Reading through allegory and metaphor

Homeric allegoresis had come into existence as a defense of Homer against philosophy.

E.R. Curtius, European Literature and the Latin Middle Ages, p.205

This is still true, for few modern students of literature allow themselves to be simply readers; there is the fear which I below called the unliterary, which leads us into the temptation to read literature as a key to something else. This can be sociology, politics, psychology, etc. via the poem or book or painting or film. Those who are literary readers can be either aesthetic or antiaesthetic. An old fashioned (indeed, regarded as antediluvian by most) example of the former would be Harold Bloom, and the boa-deconstructionists of Deconstruction and Criticism (Geoffrey Hartmann, Paul de Man, J. Hillis Miller) are occasionally the latter. Most often they are allegorists manqué, and their allegory seeks to elucidate their god of the textual gaps. 

The critique of the coherent text is an attack on metaphysics in the case of the deconstructionists (of the book title, Bloom considers himself the only example of “criticism”), and consequently their anti-logos attitude aligns itself with an opposition to all the evils in the world for which writing somehow bears responsibility. Derrida’s late ethical turn most cogently argued by Simon Critchley‘s Ethics of Deconstruction is a clear manifestation of this. Consider Curtius once again:

Should poetry only give pleasure, or should it be useful too? Horace concentrated much previous discussion of the subject in the humdrum dictum: it should do both. But was Homer useful? Was Homer true? These came to be the basic problems of antique literary theory.

Much the same crypto-theodicy endures today. To save from quoting Bloom or another theorist, consider the spokesface for the intelligent reader, A.A. Gill writing in the Sunday Times Review a few years back, articulating this tortured relationship we still have with art:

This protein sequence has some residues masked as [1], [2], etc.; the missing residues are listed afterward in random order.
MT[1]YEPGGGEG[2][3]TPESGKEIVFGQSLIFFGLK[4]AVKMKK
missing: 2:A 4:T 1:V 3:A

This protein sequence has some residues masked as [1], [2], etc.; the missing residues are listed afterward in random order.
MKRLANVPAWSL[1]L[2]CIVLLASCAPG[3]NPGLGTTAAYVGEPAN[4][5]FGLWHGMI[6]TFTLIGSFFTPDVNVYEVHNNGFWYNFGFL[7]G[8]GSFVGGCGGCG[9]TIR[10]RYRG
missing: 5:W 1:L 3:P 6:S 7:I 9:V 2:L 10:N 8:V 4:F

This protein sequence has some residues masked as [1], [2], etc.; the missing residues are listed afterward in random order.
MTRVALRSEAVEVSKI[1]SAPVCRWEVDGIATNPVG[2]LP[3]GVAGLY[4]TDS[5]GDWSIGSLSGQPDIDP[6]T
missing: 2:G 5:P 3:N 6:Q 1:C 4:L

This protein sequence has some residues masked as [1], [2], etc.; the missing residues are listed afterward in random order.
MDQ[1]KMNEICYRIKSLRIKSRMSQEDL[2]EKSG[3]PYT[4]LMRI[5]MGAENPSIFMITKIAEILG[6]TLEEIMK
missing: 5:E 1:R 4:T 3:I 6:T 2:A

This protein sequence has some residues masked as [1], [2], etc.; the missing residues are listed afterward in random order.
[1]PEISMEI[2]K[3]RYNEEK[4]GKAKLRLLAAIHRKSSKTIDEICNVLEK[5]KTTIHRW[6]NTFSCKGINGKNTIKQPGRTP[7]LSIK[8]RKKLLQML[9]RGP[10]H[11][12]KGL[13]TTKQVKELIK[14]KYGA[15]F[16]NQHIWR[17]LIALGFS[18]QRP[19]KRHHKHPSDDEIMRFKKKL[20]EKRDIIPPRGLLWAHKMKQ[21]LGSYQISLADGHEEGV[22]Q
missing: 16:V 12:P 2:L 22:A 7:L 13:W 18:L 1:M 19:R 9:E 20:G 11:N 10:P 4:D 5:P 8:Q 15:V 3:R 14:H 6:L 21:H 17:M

“Is it art?” is a question asked by the culturally insecure, those who need to know that the bag they carry their opinions and prejudices in is a real Louis Vuitton. Here is a simple rule: art isn’t anything. The purpose of art isn’t to be art; it’s to move, to be inspiring, depressing, exciting, to manipulate, to realise feelings and thoughts that are too subtle and deep to put names to. It could also make you laugh, comfort you, distress you, and give you a stiffy.

I turn to Paul Ricoeur and his notion of possible worlds often in discussions such as this, but this would be to miss Gill’s point. Some places are inviolable. Some places cannot be contained by logos, by a word or a name. Gill describes an experience, that of the gnosis I relied upon in my previous post. The continual pressure on the aesthetic, literary reader is to resist allegory and to welcome metaphor. What does this mean? Well, allegory is a barter of the mind. It’s zero sum game. It says “this for that”, and we assume it’s a fair exchange, but it is not. It claims there to be a relationship between the giver and the recipient of the work of art, but this is not so. The very point of the art work is that it is extravagant, it is beyond (extra) the bounds (vagans) of such a banal, wordly view of communication and humanity.

The metaphor does not give you the structure of “X is akin to Y”, which is lazy, requiring nothing of you. Instead it makes demands of you:

Forgetfulness is rain at night,
Or an old house in a forest, — or a child.
Forgetfulness is white, — white as a blasted tree,
And it may stun the sybil into prophecy,
Or bury the Gods.

What does this mean? I am not sure. I have to engage with the poet though, and there is a place where our horizons meet, and the poem resides there. The allegory, and simile rely upon the vague circumlocution “like”, a Californian unwillingness to commit to a vision, poetic or otherwise. Circling in the air, touching nothing ,seeing little. They breathe in adjectives to save the hard work of definition, of staking a claim, of saying “this is what I see”. The metaphor lives through nouns. Hart Crane made an effort to explain this, through his Logic of Metaphor. Tim Dean writes “Crane’s criteria are esoteric without being elitist, because nobody is denied access a priori to experiential intensity”, and again there is the connection with the experience.

George Wilson Knight wrote in his essay “on Imaginative Interpretation” that ‘interpretation should be soaked in the dramatic and visual consciousness’. This imaginative interpretation I take to mean aesthetic and literary reading. The dramatic and visual I take to be the inhabiting of a work, the creating that attends to all engagement with creations, examples of art. Reading literature is an experience, and it cannot be made static in a will to allegory, or defined “meaning”. Art is not pinned in a butterfly case.

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